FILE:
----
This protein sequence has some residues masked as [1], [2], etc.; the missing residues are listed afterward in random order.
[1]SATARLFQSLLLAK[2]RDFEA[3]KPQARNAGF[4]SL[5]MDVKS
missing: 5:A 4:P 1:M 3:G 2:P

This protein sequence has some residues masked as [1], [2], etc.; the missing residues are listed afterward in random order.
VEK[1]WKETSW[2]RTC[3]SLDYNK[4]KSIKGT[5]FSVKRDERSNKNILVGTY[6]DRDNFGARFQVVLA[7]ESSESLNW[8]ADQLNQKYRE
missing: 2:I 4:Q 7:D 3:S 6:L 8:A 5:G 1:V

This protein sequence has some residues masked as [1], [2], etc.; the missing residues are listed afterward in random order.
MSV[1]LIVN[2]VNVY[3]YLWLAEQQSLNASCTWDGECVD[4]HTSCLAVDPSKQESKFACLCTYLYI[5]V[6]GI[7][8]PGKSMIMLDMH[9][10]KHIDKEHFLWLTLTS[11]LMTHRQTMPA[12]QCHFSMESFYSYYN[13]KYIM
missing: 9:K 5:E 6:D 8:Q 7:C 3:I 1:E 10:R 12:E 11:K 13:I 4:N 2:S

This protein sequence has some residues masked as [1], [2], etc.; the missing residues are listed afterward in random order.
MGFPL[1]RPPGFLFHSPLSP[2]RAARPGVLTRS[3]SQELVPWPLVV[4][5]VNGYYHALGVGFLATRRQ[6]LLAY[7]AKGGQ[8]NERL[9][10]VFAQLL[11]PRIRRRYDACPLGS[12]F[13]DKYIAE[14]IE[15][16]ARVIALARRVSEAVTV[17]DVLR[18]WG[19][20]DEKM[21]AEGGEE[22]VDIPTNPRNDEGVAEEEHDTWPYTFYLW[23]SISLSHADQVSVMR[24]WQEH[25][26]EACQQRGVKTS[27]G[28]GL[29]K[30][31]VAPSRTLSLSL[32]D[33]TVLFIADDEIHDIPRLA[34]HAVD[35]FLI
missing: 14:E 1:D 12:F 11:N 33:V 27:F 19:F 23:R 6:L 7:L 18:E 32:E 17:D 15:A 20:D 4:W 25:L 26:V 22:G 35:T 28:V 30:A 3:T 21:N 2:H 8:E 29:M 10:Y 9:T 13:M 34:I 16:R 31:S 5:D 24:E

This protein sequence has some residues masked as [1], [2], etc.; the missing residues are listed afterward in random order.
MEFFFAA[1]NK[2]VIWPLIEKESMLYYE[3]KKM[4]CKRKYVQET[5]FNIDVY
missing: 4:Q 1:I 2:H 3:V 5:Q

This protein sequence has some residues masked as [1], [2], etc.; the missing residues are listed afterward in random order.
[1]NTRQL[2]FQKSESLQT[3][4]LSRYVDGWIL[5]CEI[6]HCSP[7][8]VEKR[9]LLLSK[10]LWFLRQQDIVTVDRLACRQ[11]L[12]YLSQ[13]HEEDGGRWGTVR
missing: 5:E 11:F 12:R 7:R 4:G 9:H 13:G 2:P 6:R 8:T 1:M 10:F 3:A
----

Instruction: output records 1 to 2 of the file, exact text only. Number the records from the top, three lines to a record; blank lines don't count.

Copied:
This protein sequence has some residues masked as [1], [2], etc.; the missing residues are listed afterward in random order.
[1]SATARLFQSLLLAK[2]RDFEA[3]KPQARNAGF[4]SL[5]MDVKS
missing: 5:A 4:P 1:M 3:G 2:P

This protein sequence has some residues masked as [1], [2], etc.; the missing residues are listed afterward in random order.
VEK[1]WKETSW[2]RTC[3]SLDYNK[4]KSIKGT[5]FSVKRDERSNKNILVGTY[6]DRDNFGARFQVVLA[7]ESSESLNW[8]ADQLNQKYRE
missing: 2:I 4:Q 7:D 3:S 6:L 8:A 5:G 1:V